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Seizure. 2009 Jul;18(6):446-9. doi: 10.1016/j.seizure.2009.04.001. Epub 2009 May 7.

Seizure control and biochemical profile on the ketogenic diet in young children with refractory epilepsy--Indian experience.

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  • 1Department of Pediatrics, All India Institute of Medical Sciences, New Delhi, India.

Abstract

AIM:

This study evaluated the efficacy and tolerability of the ketogenic diet (KD) in young Indian children with refractory epilepsy. The changes in biochemical and lipid profile with KD were also assessed.

METHODS:

Children aged 6 months to 5 years who had daily seizures (or at least 7 seizures/week) despite the appropriate use of at least three antiepileptic drugs were enrolled. KD was introduced using a non-fasting gradual initiation protocol. Seizure frequency, biochemical profile (liver and kidney function tests, fasting lipid profile, and spot urinary calcium-creatinine ratio) and adverse effects were recorded. Patients continuing KD were followed up for a minimum period of 12 months.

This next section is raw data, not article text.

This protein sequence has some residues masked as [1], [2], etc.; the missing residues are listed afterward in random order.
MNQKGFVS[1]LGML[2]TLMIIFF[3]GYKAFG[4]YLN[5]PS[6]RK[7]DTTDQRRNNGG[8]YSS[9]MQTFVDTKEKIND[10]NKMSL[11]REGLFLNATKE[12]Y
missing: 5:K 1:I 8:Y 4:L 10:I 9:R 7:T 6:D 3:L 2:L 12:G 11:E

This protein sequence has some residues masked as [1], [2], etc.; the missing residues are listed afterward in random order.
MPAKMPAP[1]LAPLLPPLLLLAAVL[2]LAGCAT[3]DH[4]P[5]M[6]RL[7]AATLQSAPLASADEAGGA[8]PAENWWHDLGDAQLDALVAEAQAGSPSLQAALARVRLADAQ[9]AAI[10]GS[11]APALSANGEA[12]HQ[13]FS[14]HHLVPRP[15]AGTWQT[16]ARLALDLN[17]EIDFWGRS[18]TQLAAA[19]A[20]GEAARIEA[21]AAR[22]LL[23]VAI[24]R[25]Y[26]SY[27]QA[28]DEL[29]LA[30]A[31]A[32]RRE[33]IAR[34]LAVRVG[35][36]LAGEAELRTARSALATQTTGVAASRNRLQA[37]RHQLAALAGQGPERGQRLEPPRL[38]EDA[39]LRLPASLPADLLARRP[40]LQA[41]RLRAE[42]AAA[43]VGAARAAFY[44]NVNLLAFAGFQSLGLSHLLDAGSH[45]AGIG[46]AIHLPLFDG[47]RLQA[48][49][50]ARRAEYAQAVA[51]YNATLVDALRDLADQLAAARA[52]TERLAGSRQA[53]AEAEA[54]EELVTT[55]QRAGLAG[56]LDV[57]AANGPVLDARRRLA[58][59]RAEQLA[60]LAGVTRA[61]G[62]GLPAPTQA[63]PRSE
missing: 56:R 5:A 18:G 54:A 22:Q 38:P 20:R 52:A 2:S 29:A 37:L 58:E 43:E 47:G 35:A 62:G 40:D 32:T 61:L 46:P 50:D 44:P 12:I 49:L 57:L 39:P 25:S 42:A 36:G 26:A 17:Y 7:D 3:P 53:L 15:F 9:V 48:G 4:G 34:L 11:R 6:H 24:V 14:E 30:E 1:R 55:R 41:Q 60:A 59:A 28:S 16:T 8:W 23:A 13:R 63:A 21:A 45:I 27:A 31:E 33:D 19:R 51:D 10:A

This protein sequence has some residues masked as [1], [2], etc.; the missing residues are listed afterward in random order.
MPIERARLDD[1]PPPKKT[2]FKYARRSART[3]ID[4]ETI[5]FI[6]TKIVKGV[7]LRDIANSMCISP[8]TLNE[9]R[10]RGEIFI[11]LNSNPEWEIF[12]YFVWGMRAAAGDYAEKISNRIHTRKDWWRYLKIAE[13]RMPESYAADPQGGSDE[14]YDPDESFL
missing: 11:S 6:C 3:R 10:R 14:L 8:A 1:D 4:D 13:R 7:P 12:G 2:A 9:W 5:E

RESULTS:

Twenty-seven children were enrolled. Non-fasting gradual KD initiation was well tolerated. Eighty-eight percent remained on KD at 3 months, 55% remained on KD at 6 months, and 37% remained on it at 1 year. Intention-to-treat analysis revealed that 48% (13 of 27) had >50% reduction in seizures, and four children (15 %) were seizure free at 6 months. At 1 year, 37% had >50% reduction in seizures and five children (18.5%) were seizure free. Adverse effects included constipation (74%), weight loss (14.8%), edema due to hypo-albuminemia (7.4%) and renal stones (3.7%). Biochemical profile did not reveal significant changes over time, except for reduced serum albumin and increased spot urinary calcium-creatinine ratio.

CONCLUSION:

KD is an effective and well-tolerated treatment option in young Indian children with refractory epilepsy. However, careful ongoing medical supervision is needed.

PMID:
19427240
DOI:
10.1016/j.seizure.2009.04.001
[PubMed - indexed for MEDLINE]
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